Verizon recently introduced an app for a virtual private network (VPN), a secure and private network that allows individuals, groups, or businesses to “send and receive data while maintaining the secrecy of a private network.”, called Safe Wifi. It is available to Verizon customers with Android and Apple iOS phones.
Businesses can create network “tunnels” into the company’s network, allowing security and private access into the internal systems from the outside. According to TechRadar, VPNs are the one of the most secure ways to browse the web privately, but not necessarily anonymously.
VPNs can prevent internet service providers (ISP) and governments from viewing search histories as well as being able to manipulate location settings, granting users access to services in other locations or masking users’ exact locations for privacy or security reasons. However, malware and other viruses already present on systems can infect VPNs if they are set up off of an infected device.
VPNs more recently have been used to hide from bad actors looking to hack into people’s services through internet hotspots and public Wi-Fi. Several sites, including TechRadar and Buffered, highly recommend using a VPN in public Wi-Fi spots, such as in coffee shops, because these networks usually lack encryption. Encryption hides internet data and browsing from groups or individuals looking to gather information or steal personal data.
There are hundreds of VPNs that provide different uses. Some VPNs can avoid internet throttling, which is when ISPs slow down internet service to those who use over a certain amount of data. Even if customers have unlimited data plans, ISPs may throttle or slow down their internet speeds if they use a certain amount of data (AT&T says that after 22 gigabytes they will slow speeds, for example). Some providers may also throttle data on streaming videos, preventing higher internet speeds and limiting picture quality in some instances.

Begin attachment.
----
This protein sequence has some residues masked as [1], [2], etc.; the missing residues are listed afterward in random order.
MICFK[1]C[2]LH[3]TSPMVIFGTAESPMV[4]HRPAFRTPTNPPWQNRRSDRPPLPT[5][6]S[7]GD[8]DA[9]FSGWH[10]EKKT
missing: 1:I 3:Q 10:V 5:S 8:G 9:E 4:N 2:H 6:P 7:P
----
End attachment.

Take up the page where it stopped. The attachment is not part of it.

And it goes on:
NordVPN claims that users have seen streaming speeds triple since they can bypass Verizon’s throttling, which makes the case that ISPs provide these services somewhat puzzling.
In this most recent case, Verizon is offering Safe Wifi for $4 per account and covers up to ten devices on an account. According to TechCrunch, Safe Wifi boasts an Ad Tracker Blocker, which will block ads from downloaded apps.
While this and many other VPNs sound great, there is a catch, especially with tech companies and ISPs, like Verizon. As covered in a previous Consumers’ Research article here, ISPs and other tech companies providing VPNs can also sell user data collected from the VPN. Verizon, in this case, could sell a Safe Wifi customer’s data. There is debate as to whether or not non-ISP providers, such as NordVPN, can do the same. While these companies can track user data, some claim that they do not, but it is hard to prove either way. So far, VPN providers have not had any data privacy issues like that of Facebook and other tech giants.
PCMag, provides a detailed top ten VPN list, giving ratings, prices, and features of each VPN. Across several different web ratings, NordVPN was consistently in the top 5, in particular, because of its affordability, server size, and nearly every device can use it. But consumers should look to see which VPN service fits their needs best. TunnelBear, for example, is noted as being easier to use, for those less familiar with VPNs.
VPNs are becoming increasingly popular, especially with the news of Facebook’s data scandal more recently, and with the passing of data protection laws in the European Union and California. The U.S. may soon see data protection laws on a federal level but having a VPN can keep consumers protected for now.